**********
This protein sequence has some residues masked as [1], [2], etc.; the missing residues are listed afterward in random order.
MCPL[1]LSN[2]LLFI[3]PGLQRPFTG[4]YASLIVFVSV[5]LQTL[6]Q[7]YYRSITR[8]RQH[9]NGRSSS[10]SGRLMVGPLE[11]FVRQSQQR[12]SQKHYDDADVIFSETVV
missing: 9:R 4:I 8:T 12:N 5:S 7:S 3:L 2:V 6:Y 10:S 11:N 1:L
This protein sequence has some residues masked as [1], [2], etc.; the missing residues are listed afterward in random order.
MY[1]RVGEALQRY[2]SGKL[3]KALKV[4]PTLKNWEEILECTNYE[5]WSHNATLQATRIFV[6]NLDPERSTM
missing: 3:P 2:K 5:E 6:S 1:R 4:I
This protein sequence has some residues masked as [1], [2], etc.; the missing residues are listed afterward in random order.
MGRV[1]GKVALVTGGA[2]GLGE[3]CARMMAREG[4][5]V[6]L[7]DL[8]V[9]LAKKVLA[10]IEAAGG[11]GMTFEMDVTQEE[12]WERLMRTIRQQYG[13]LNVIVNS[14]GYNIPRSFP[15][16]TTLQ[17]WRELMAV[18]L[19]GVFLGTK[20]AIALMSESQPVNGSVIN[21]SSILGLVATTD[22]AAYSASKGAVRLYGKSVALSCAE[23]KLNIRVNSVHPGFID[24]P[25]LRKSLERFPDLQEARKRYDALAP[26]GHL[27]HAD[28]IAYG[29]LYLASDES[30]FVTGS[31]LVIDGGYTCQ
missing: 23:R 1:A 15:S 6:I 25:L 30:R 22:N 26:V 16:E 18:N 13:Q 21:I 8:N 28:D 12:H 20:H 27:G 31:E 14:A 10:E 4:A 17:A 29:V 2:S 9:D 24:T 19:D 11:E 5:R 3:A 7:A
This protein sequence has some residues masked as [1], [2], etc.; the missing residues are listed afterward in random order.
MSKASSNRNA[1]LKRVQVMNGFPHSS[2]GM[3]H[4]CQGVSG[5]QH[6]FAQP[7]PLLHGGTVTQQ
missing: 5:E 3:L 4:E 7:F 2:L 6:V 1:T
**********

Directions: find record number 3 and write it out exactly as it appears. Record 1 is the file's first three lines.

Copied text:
This protein sequence has some residues masked as [1], [2], etc.; the missing residues are listed afterward in random order.
MGRV[1]GKVALVTGGA[2]GLGE[3]CARMMAREG[4][5]V[6]L[7]DL[8]V[9]LAKKVLA[10]IEAAGG[11]GMTFEMDVTQEE[12]WERLMRTIRQQYG[13]LNVIVNS[14]GYNIPRSFP[15][16]TTLQ[17]WRELMAV[18]L[19]GVFLGTK[20]AIALMSESQPVNGSVIN[21]SSILGLVATTD[22]AAYSASKGAVRLYGKSVALSCAE[23]KLNIRVNSVHPGFID[24]P[25]LRKSLERFPDLQEARKRYDALAP[26]GHL[27]HAD[28]IAYG[29]LYLASDES[30]FVTGS[31]LVIDGGYTCQ
missing: 23:R 1:A 15:S 6:I 25:L 30:R 22:N 26:V 16:E 18:N 13:Q 21:I 8:N 28:D 12:H 20:H 27:G 31:E 14:A 10:E 4:A 17:A 29:V 2:S 9:D 24:T 19:D 11:E 5:R 3:A 7:A